Though you can shoot plenty of rats by wandering around the farm and picking them off as you go, you can often shoot a lot more by setting up an ambush in a place where they’re particularly active. You can give them a good pasting before moving on to another spot.
Farms can be dangerous places, so make sure you get to know the location in daylight and will be aware of any potential hazards you might miss if you go ratting at night.
Rats can also be dangerous. They are known carriers of some nasty, potentially fatal diseases, including Weil’s disease. Infection can be picked up from contact with their urine, which could be literally anywhere. Never take foot and drink on a ratting trip.
Never handle rats with bare hands – that’s why you need stout gloves in your backpack. And if you’re clearing up the vermin after lamping rats with airguns, move them with a shovel or spade – and wear your gloves throughout.
It’s also a good idea to carry a litter grabber so that you can keep your hands well away from rats when clearing up after a productive shoot, though you should be able to find a shovel on most farms.
Dealing with rats by a hen house
Rats love grain so a hen house and hens are like magnets for the rodents.
We had rat problems around our hen house so I made a plan.
Over the next couple of mornings, I placed a small heap of cut maize in the chicken run and carried on with other jobs for half an hour or so before letting the hens out. Even on the first morning, the corn had been snaffled by the time I returned. Rather than trying to thread shots through the wire mesh that surrounds the run, I was going to shoot through the open door — before letting the hens out of their coop — and I intended to use my maize offering to persuade the rats to venture out to where I could get clear shots at them.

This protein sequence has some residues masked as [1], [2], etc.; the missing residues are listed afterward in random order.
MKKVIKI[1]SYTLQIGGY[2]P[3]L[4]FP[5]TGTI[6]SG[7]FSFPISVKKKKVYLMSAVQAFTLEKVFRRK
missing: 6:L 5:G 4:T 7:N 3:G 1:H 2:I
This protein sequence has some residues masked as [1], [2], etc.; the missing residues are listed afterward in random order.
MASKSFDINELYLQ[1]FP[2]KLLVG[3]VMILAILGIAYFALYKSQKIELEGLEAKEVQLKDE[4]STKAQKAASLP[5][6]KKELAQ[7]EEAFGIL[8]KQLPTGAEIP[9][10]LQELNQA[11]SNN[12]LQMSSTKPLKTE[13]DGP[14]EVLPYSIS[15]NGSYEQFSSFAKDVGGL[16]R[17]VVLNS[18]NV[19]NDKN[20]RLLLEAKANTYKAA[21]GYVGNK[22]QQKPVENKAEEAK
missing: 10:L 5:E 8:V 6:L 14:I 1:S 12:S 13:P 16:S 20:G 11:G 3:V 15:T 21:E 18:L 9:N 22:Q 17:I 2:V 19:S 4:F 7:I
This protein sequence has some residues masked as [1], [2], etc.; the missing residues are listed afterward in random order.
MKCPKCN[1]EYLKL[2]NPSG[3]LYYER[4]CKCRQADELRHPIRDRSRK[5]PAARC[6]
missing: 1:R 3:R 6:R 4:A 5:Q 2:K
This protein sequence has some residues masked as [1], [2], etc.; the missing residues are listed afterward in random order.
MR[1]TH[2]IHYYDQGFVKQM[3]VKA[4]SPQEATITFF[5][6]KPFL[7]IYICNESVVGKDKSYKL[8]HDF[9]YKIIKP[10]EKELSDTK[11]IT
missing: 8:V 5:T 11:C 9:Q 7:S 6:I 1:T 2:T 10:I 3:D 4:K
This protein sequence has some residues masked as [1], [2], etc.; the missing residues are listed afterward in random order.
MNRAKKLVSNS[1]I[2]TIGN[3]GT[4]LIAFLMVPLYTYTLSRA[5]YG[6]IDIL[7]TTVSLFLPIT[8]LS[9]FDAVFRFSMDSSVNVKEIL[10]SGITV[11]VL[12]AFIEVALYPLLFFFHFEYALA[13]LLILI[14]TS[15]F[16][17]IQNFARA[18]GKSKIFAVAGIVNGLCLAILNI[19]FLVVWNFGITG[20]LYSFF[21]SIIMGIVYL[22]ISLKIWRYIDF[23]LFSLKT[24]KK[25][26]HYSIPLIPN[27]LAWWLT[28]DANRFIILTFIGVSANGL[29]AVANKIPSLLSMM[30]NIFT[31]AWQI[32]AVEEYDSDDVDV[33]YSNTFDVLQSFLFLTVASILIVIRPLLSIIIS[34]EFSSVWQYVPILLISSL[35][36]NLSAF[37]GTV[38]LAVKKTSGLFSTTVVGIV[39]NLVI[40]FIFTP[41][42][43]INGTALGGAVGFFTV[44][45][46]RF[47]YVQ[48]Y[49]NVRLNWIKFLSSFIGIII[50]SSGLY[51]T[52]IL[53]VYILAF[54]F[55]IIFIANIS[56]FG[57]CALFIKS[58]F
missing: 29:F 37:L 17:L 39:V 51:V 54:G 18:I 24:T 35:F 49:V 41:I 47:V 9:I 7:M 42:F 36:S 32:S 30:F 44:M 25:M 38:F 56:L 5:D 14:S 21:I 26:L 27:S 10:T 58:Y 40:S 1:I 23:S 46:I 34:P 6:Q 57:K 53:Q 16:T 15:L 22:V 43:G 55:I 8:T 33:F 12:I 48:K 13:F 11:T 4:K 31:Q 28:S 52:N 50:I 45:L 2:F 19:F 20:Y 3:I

I had intended to continue with the pre-baiting ritual for the best part of a week to give the rats time to really grow in confidence, but impatience eventually got the better of me. To be fair, the rodents weren’t exactly shy and, as I hadn’t seen more than two out at once, I didn’t want to give them time to multiply.
Because I was only going to be taking shots at about 15m, I opted for simplicity over sophistication and took my ever-reliable Weihrauch HW 95K from the cabinet. The little .177 break-barrel may not be fancy but it is extremely accurate and has accounted for a quite a few rats over the years. I slipped a handful of pellets into my pocket, grabbed my backpack stool in readiness for the mini stake-out and made my way up the garden.